When contacted Monday by AppleInsider, Google noted that iPhone users can still use the Web-based Google Voice dialer, which allows users to activate a call through the telephony service. The company, however, declined to comment on whether it would resubmit its native application, which Apple refused to accept into the App Store last year.
"We currently offer Google Voice mobile apps for Blackberry and Android, and we offer an HTML5 web app for the iPhone," a Google spokesperson said. "We have nothing further to announce at this time."
On Sunday, applications that access the Google Voice service began appearing in the App Store, after being banished for more than a year. The first two that became available were GV Mobile + and GV Connect.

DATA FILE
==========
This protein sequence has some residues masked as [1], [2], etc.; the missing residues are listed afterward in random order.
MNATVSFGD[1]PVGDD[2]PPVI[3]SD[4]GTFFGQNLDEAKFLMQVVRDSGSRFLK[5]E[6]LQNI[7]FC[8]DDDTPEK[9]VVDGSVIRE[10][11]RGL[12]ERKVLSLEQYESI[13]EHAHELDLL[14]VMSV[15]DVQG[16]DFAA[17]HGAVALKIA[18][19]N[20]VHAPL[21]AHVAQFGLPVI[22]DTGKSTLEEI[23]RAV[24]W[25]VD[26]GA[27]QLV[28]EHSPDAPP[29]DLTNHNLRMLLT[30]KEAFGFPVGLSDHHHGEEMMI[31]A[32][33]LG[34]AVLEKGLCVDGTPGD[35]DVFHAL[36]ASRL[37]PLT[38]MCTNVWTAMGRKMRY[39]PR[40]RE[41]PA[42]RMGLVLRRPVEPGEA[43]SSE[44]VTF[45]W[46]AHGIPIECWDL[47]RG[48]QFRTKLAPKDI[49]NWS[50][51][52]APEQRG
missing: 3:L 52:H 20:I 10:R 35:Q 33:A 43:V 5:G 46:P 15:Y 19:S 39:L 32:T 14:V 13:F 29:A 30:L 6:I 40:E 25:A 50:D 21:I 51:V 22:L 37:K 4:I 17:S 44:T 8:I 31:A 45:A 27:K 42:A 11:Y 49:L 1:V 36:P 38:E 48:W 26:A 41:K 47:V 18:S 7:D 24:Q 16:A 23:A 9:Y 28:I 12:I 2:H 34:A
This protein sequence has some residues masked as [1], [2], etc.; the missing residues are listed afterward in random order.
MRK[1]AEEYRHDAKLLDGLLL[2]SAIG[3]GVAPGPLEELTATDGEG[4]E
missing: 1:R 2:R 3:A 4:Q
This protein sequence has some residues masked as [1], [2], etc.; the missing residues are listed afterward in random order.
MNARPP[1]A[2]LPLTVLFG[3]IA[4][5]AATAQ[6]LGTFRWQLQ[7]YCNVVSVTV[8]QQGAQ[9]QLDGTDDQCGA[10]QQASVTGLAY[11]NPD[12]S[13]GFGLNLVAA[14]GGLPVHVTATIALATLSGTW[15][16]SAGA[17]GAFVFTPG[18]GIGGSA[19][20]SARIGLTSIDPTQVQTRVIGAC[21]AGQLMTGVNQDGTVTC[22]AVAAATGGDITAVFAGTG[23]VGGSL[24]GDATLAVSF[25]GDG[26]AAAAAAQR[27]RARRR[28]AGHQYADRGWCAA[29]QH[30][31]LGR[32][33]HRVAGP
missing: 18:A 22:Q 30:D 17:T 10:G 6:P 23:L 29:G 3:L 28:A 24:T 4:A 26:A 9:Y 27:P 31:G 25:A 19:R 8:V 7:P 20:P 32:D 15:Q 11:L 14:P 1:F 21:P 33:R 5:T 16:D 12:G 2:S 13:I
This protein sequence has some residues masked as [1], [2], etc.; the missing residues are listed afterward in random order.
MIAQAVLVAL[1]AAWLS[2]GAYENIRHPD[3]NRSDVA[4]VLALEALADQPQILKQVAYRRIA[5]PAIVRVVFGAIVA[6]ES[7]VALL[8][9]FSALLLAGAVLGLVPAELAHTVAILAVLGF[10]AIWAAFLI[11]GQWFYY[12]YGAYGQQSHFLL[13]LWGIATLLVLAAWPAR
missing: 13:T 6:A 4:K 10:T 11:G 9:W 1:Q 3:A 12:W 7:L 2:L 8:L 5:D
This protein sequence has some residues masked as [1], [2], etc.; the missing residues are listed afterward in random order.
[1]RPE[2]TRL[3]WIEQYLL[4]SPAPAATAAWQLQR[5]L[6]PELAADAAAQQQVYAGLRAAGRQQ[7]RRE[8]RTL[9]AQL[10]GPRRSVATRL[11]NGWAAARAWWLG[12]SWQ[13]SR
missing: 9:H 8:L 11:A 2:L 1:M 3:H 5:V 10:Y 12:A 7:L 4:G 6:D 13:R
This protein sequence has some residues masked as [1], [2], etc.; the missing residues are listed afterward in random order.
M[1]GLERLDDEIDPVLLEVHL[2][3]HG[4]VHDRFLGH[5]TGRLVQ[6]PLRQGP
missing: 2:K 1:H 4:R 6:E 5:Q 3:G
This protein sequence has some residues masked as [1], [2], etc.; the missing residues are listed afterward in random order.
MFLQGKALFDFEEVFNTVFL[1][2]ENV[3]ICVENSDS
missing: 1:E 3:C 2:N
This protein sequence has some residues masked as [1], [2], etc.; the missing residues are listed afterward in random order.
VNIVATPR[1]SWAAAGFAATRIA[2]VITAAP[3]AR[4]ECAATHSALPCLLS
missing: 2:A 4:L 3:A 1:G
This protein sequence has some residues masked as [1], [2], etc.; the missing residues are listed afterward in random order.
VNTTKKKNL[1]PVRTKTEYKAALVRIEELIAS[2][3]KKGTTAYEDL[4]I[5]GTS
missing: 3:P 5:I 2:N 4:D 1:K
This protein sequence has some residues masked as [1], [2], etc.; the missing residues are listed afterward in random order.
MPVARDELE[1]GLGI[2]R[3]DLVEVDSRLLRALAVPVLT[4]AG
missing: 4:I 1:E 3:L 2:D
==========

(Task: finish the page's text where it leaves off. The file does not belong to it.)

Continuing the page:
The acceptance of the Google Voice applications came after Apple revised and published its own App Store Review Guidelines, giving developers an idea of what kind of software will or will not be allowed for iOS devices.
Google Voice applications were originally pulled from the App Store in July 2009. Apple also refused to accept Google's own first-party Google Voice software, a situation that prompted an investigation from the U.S. Federal Communications Commission.
In a letter to the FCC, Apple claimed it was reviewing the Google Voice application, but had not outright rejected it. Over a year passed, however, with no word on its official acceptance or rejection.
Instead, Google opted to release a Web-based application for Google Voice, which allows users to access the service from the Mobile Safari browser on the iPhone. Unlike the App Store, where Apple controls what content is available, basic Web content is not filtered or restricted.
Google also wrote its own letter to the FCC, in which it alleged that Apple outright rejected the Google Voice software. It said officials with Apple would not allow the application into the App Store because it duplicated the dialer functionality built in to the iPhone.